explainer

In 2016, Colin Kaepernick silently 'took a knee'. Four years later, people are finally listening.

In 2016, San Francisco 49ers quarterback Colin Kaepernick refused to stand during the American national anthem.

It took three games before he was finally asked what he was doing. 

“I am not going to stand up to show pride in a flag for a country that oppresses black people and people of colour,” he told NFL Media. “To me, this is bigger than football and it would be selfish on my part to look the other way. There are bodies in the street and people getting paid leave and getting away with murder.”

He didn't run it past his team, he just did it. He was fed up with police brutality and systemic racism against African Americans in his country.

WATCH: President Trump addresses America. Post continues after video.


Video via Donald Trump/Twitter.

As news spread of his peaceful protest, so did the controversy. While some of his teammates and then-opponents started to kneel alongside him, critics were quick to label him an 'extremist' in a country that demanded honour of its flag.

As Sports Illustrated wrote: "Some truths make people uncomfortable until we hear them enough, and that is really all Kaepernick did: He told the truth and made people uncomfortable."

The powerful stance ended Kaepernick’s career, and he hasn't played another NFL season since. 

Kaepernick's silent protest was adopted by some of his teammates. Image: Getty.

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President Donald Trump helped with that.

He would publicly eviscerate Kaepernick, rallying crowds with shouts of: "You have to stand proudly for the national anthem or you shouldn't be playing" and calling for NFL owners to fire players who dared take a knee.

Later he'd brag that he was responsible for NFL owners not signing Kaepernick ever again, because teams "feared a public rebuke from him". 

Fast-forward four years, and Trump is now the President of a country in revolt against the very same issues Kaepernick silently, and peacefully, took a stand against. But this time the President's racist rhetoric in response to those protests are only fuelling the anger. 

America is into its eighth day of protests, after the death of an unarmed black man at the hands of police.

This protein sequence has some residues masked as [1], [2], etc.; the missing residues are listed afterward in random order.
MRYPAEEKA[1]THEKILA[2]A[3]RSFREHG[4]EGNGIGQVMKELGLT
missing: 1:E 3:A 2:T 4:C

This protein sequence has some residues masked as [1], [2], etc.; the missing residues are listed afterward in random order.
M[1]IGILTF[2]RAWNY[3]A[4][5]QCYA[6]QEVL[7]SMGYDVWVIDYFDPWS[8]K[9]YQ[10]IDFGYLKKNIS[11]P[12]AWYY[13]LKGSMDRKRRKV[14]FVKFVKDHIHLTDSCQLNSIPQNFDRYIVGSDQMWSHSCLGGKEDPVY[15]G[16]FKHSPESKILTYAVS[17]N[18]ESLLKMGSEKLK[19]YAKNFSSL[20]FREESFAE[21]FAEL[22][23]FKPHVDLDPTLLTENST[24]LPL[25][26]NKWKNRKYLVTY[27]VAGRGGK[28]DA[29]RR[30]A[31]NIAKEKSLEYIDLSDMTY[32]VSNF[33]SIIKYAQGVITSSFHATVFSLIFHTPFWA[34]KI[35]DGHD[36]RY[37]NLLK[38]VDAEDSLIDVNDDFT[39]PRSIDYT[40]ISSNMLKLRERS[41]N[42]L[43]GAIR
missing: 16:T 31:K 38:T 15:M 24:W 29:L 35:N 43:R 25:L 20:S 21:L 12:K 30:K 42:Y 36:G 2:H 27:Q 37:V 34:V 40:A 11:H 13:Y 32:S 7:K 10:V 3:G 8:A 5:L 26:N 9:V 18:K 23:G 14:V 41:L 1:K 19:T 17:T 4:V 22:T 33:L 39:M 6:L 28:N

George Floyd's last words "I can't breathe" came while a white police officer knelt on this neck for nearly nine minutes, after he was arrested for allegedly using a counterfeit $20 note.

It seems now the world is ready to listen. 

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Sports teams, international brands, celebrities, global corporations, television networks - everyone is jumping to stand beside the Black Lives Matter demonstrators. 

Even the NFL is showing their support. 

The irony being, Kaepernick's same protest four years ago made him "bad for business" and pushed him out of the sport for good.

"That symbol of racial injustice was reinforced every day that Colin sat on the outside of the football world. It may have seemed like a good business decision for the clubs to not sign him, and it certainly wasn't illegal, but it was wrong," wrote a former NRL executive for CNN over the weekend.

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The protests have spread around the globe, and they aren't slowing down any time soon. Here in Australia, it's sparked a resurgence in conversation around our own national shame - the 400 deaths of Aboriginal Australians in custody, even after two royal commissions into the issue. 

"When civility leads to death, revolting is the only logical reaction. The cries for peace will rain down, and when they do, they will land on deaf ears, because your violence has brought this resistance. We have the right to fight back," wrote Kaepernick on Twitter last month, as he watched thousands echo his words.

Kaepernick's protest was peaceful, and it didn't make a difference

Perhaps a louder one will finally get the message across that things need to change. 

Feature image: Getty. 

If you have the means to do so, you can actively help the Black Lives Matter cause in Australia and the United States by donating to organisations working towards racial justice. A couple of options include the National Aboriginal and Torres Straight Islander Women’s Alliance, an organisation that empowers and advocates for Aboriginal and Torres Strait Islander women, and the Justice for David Dungay fund to support the family of David Dungay Junior, an Aboriginal man who died in a Sydney jail. You can also donate to the Black Lives Matter Global Network here. If you can, consider regularly donating to Indigenous-run organisations and First Nations causes.Other active ways to help include signing petitions, attending peaceful protests, listening to BIPOC, raising their voices, educating yourself on racism and privilege and ensuring we are all taking part in the conversation to dismantle systemic racism.

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